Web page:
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Making Inclusive Habits Training Effective By Jennifer Westropp
Jennifer Westropp, director for talent development and performance at Relativity, says D&I training is only the first step in creating inclusive company culture.
Jennifer Westropp
Jennifer Westropp
Companies around the world are making diversity and inclusion a top priority but few are achieving actionable change within their culture. We are learning that true D&I is an active effort to drive change. This change does not happen overnight and requires a hyperfocus from us all.

At Relativity, that meant taking a multiyear approach supported by a companywide key business imperative. The first year, 2018, was about listening to and assessing our employees’ current state as well as their readiness so that we could identify our biggest areas of opportunity and what was currently working. The second year employed a more tactical approach, with a range of learning opportunities to engage our employees’ hearts and minds. Here’s a look at our approach.

Relativity’s commitment to D&I isn’t just rooted in our core values; it’s grounded in the fact that this is both the right thing to do and will make our business better in the long term. There are numerous empirical studies illustrating the importance of having diverse teams and fostering inclusive work environments to better compete in today’s business setting. Our leadership saw this early on and fully invested in this pursuit by giving us the resources and time needed so that we could get this right.

During the first-year assessment period of our company’s current readiness to embrace the D&I message, we analyzed how we could weave D&I concepts into our company culture and recruitment processes, and also spoke to employees first-hand to get a read on what D&I meant to them and how we could evolve as an organization to embed D&I into our culture.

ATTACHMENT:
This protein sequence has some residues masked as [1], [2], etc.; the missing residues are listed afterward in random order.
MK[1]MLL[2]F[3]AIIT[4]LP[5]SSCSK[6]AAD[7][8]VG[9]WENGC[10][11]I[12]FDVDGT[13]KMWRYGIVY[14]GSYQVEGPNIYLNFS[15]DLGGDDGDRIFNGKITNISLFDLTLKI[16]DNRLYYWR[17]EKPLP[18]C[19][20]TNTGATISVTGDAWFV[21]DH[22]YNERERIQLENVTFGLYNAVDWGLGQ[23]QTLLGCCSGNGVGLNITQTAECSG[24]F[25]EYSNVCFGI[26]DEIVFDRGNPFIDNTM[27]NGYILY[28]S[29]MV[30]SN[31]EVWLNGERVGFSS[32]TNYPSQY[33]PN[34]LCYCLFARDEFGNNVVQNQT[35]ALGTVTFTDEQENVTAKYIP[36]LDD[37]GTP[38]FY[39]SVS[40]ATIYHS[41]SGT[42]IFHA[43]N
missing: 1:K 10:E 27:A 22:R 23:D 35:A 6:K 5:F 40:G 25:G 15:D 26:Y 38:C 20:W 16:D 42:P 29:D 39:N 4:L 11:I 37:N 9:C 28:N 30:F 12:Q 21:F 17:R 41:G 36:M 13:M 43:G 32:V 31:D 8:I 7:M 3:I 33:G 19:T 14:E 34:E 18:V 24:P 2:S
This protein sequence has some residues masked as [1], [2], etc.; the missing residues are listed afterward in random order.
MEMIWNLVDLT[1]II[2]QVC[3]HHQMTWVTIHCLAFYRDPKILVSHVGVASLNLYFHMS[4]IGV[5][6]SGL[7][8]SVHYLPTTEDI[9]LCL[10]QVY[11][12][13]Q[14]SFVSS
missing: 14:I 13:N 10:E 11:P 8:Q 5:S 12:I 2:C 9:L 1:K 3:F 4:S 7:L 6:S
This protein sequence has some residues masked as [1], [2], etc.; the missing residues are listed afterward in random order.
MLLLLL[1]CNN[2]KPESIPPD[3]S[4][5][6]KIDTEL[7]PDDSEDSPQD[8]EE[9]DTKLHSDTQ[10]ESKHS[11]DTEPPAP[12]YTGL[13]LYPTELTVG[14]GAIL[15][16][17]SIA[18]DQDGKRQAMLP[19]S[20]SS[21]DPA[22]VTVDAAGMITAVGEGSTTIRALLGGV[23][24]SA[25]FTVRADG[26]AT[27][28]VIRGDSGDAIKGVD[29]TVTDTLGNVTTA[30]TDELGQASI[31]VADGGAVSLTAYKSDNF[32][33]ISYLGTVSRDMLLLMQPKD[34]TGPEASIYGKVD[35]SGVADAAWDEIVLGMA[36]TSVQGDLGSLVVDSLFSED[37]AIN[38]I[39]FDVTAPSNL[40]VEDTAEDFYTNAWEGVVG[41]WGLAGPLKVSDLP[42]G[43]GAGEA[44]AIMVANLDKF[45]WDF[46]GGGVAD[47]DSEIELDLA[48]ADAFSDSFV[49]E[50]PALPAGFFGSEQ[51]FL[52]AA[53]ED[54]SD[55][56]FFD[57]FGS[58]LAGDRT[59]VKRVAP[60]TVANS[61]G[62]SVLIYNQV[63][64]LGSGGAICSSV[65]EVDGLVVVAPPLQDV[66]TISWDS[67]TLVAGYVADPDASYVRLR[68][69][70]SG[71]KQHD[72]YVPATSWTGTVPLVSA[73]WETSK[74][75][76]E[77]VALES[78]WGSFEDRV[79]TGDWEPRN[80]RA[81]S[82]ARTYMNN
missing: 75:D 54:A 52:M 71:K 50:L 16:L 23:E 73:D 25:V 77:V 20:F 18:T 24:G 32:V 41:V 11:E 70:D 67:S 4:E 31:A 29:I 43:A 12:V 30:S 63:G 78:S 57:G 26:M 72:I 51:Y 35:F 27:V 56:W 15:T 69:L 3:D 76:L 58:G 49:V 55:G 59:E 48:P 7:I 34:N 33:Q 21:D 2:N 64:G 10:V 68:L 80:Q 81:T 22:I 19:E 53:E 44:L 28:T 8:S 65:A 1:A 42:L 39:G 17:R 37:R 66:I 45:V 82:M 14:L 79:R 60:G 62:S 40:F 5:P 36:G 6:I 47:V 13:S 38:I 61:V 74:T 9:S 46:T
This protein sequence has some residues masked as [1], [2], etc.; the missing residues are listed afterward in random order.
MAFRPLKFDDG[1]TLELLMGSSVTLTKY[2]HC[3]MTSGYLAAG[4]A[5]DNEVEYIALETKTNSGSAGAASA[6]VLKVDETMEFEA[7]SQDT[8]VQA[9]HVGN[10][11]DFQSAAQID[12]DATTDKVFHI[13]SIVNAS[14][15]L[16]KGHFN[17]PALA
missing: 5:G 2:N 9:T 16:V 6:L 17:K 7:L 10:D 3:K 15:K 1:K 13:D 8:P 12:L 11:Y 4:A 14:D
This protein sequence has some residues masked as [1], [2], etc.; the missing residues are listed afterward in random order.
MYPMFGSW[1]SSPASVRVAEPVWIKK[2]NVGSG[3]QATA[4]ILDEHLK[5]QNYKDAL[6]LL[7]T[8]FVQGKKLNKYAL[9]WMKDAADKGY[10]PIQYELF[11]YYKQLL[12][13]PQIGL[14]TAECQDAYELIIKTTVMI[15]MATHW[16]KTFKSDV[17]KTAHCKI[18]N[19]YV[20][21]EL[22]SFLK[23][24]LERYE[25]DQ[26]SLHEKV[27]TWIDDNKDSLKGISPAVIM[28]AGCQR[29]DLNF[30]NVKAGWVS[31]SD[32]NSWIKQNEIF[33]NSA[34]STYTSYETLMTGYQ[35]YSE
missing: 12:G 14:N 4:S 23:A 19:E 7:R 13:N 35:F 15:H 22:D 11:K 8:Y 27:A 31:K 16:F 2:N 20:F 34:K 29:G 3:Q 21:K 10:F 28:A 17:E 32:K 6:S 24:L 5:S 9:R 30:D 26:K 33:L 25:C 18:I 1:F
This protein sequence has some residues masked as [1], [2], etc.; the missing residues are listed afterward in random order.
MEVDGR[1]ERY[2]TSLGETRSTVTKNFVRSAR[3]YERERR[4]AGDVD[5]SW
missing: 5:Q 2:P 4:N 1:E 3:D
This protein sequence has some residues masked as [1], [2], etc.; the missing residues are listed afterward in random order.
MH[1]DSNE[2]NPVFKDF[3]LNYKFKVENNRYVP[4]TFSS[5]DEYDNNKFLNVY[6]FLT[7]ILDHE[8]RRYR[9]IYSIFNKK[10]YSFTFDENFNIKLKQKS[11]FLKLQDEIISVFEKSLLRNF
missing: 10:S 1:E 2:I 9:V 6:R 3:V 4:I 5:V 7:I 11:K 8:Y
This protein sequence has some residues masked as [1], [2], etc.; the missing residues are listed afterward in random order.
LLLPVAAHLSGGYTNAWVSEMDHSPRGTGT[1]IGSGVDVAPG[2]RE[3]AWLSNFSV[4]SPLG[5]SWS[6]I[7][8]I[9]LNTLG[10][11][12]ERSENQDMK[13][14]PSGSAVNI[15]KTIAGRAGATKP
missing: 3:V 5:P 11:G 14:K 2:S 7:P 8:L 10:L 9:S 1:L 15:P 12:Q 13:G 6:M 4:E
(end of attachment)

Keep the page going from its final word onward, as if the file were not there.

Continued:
Through this feedback and through further advisement from the NeuroLeadership Institute, we decided to refrain from rolling out D&I trainings in year one. We also decided to refrain from making the trainings in year two mandatory. This gave our employees the time, space and autonomy needed to make a voluntary, conscious decision to approach D&I through their own lens and hopefully build a base of active community support for the cause in the future.

In year two, we rolled out our D&I training course in partnership with Paradigm — a diversity, equity and inclusion consulting firm — that focused on four core concepts: belonging, voice, growth and objectivity. Alongside Paradigm’s empirically backed D&I research, we personalized the training to better appeal to the hearts and minds of our employees. After seeing the success of the small-group D&I meet-ups we facilitated in year one, where we worked to create a safe, open space for transparent discussions and learning, we decided to host the trainings in small classrooms that were more conducive for employees to share their personal experiences with D&I in an open and safe setting.

The training also included several practical applications of how our employees could actively practice being more inclusive in their day-to-day work lives. Presenting scenarios around how to build awareness of their unconscious bias in the workplace and how to embed more inclusive habits into both talent practices and daily interactions were positively received and helped our employees feel more empowered once they left the training.

The feedback from these trainings has been positive so far, as 88 percent said it was an effective use of their time. Eighty-nine percent of respondents also said the content was relevant to them and 96 percent said they would engage in inclusive habits moving forward. But these stats only tell part of the story. Training is the first step in this journey; you need the continued commitment, accountability and buy-in from everyone across the organization to ensure that inclusion becomes a foundational pillar of your company’s culture.

Chief Learning Officer wants to hear from you: What are you thinking about? Send your thoughts to Elizabeth Loutfi at eloutfi@CLOmedia.com.
According to Jennifer